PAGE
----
New Zealand faces a major foreign policy challenge as the Five Eyes intelligence-sharing agreement starts to become more of a security agreement.
Australia appears to be leading the move to have Five Eyes be about more than intelligence.
China believes the changes are targeted against it.
The agreement dates back to the end of the Second Wolrd War and provides for intelligence sharing between the United States, Canada, the United Kingdom, Australia and New Zealand.
Australian Treasurer, Josh Frydenberg, is leading a proposal to have the Five Eyes nations co-ordinate a strategic economic response to the Covid-19 crisis.
On Sunday he confirmed that he had spoken to the various finance ministers and secretaries of the five-member countries about his proposal.
NZ Finance Minister, Grant Robertson, said two weeks ago that he had accepted an invitation from the Australian Treasurer to participate in a call on economics responses to Covid-19.
But SkyNews yesterday quoted Frydenberg as saying the Five Eyes economic leaders are to meet regularly.
He said the meetings would be an opportunity to swap notes about the various domestic economic initiatives each country was taking in response to the crisis.
Australia has been talking about expanding the scope of Five Eyes since the middle of last year, but in doing so, it has linked Five Eyes to the ANZUS partnership.
In 1985 the United States suspended its security guarantee to New Zealand which was a key part of the Treaty because of New Zealand’s nuclear ship ban which we have never rescinded and thus have remained outside ANZUS ever since.
In the process, New Zealand has developed what the former Prime Minister, Bill English, called “a truly independent” foreign policy.
That includes a strategic partnership with China.
And though New Zealand defence forces, naval vessels and aircraft once again exercise with the United States, those exercises are generally multi-lateral exercises.
However Australian Defence Minister, Linda Reynolds, sees Five Eyes as a bridge to ANZUS.
Speaking last year to the Australian Strategic Policy Institute (ASPI), she said Australia’s relationship with the United States mattered a great deal.
“Today this relationship is not just about our mutual support obligations, enshrined in the ANZUS Treaty,” she said.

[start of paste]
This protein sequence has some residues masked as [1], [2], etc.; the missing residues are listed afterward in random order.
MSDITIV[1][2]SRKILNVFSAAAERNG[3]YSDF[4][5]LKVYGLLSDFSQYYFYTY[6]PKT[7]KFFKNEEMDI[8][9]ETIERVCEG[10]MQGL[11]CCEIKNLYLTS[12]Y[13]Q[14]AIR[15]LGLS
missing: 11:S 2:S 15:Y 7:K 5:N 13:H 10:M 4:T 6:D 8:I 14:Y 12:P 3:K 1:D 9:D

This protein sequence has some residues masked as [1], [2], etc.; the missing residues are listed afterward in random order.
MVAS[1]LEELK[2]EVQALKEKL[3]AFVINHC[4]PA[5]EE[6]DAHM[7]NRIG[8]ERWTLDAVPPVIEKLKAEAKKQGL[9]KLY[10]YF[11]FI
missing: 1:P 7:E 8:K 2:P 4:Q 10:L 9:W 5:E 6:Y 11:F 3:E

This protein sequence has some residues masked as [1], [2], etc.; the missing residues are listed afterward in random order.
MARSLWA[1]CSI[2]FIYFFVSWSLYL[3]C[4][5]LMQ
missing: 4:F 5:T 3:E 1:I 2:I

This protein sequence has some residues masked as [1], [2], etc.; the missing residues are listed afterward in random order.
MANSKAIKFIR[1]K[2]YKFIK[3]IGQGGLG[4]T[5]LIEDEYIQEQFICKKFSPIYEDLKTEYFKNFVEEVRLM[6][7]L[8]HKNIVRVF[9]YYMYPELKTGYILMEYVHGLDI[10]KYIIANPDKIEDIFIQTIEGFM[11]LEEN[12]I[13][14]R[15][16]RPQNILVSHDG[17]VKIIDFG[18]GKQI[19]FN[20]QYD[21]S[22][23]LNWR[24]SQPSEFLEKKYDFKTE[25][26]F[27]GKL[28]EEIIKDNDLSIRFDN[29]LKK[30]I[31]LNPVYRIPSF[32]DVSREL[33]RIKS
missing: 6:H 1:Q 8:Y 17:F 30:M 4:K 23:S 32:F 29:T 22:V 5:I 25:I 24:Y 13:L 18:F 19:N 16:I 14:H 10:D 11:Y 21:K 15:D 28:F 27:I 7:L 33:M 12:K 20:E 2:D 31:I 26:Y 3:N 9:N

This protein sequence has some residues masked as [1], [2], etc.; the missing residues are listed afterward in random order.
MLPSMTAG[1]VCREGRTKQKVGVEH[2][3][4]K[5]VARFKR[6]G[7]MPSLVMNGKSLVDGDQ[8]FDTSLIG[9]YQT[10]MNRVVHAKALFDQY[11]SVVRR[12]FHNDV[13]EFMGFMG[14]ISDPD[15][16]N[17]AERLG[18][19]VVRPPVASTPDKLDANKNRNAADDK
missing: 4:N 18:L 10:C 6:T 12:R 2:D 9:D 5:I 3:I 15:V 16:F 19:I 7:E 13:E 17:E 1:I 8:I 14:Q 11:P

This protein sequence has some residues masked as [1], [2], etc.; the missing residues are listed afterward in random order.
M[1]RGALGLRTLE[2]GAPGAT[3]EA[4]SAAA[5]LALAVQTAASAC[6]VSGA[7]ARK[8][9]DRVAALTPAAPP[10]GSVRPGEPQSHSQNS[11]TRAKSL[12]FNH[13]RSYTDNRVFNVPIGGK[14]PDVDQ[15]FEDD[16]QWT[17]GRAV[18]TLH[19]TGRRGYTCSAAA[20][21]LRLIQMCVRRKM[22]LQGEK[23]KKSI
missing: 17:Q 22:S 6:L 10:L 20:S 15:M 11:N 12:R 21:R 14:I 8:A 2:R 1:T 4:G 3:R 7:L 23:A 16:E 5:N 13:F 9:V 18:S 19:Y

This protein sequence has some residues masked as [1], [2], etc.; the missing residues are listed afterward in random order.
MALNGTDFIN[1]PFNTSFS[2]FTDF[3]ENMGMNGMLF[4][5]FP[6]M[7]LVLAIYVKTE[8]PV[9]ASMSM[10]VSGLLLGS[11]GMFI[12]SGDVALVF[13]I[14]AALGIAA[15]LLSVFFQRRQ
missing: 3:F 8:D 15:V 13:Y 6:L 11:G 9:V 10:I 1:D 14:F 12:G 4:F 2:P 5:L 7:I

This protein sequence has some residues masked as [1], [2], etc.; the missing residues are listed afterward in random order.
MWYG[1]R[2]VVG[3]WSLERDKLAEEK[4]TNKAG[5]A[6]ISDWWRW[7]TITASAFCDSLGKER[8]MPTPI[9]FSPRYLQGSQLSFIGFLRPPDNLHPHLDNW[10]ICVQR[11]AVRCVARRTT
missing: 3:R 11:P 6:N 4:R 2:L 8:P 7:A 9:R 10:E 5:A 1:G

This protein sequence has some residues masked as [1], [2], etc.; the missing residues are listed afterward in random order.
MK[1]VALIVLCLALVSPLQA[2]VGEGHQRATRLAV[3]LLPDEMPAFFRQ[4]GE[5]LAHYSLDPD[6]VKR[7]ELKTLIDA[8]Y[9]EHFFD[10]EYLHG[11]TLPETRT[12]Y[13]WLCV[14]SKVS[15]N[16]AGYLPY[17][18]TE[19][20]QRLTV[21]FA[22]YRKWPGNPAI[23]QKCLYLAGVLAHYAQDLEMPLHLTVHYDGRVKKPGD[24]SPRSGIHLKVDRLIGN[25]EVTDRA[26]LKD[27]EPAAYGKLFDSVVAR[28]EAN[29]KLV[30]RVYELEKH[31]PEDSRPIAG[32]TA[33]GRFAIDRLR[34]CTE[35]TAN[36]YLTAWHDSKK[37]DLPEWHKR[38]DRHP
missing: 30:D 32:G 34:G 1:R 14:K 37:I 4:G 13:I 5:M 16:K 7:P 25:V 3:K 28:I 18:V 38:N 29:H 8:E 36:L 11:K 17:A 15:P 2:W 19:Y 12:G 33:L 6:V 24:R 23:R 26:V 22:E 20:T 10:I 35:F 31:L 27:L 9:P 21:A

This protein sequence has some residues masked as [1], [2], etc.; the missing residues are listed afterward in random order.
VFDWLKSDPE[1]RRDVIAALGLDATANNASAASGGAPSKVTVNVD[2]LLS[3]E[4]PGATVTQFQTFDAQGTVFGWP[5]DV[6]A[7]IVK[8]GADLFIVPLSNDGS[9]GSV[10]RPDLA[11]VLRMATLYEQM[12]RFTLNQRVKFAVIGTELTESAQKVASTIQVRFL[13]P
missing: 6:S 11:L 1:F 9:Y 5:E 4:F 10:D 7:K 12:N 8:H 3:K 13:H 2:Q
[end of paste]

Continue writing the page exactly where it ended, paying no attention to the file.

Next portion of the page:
“Rather, it is about ensuring the alliance is more focused on, and responsive to, shared challenges in the Indo-Pacific.
“As I discussed with key allies at the Shangri-La Dialogue, it is now about co-ordinating the implementation of our respective Indo-Pacific strategies.
“And it is about determining where we can have a better combined effect, particularly with our five eyes partners, where we need to develop complementarities, and where we must build self-reliance.
“These will be important messages both I and the Minister for Foreign Affairs will be reinforcing not long from now at the next Australia‑United States Ministerial Consultations.
“They will help guide how we focus lines of interoperability and where we direct effort to ensure that the alliance’s whole remains greater than the sum of its parts – in terms of the intelligence that guides us, the capability we operate, and the technology that advantages us.”
The executive director of ASPI, Peter Jennings, told “The Australian” that Five Eyes was gaining stronger relevance amid the strategic tensions that had emerged during the pandemic but that the economic crisis was now a paramount security issue.
He said Five Eyes had been pointing in this direction.
“Now, there is an understanding that we have to address the security implications of the economic relationships in a way we haven’t had to since World War II.
“I think, increasingly, that what Five Eyes will do … it will have to evolve into those areas to create a shared approach on how democracies deal with those things.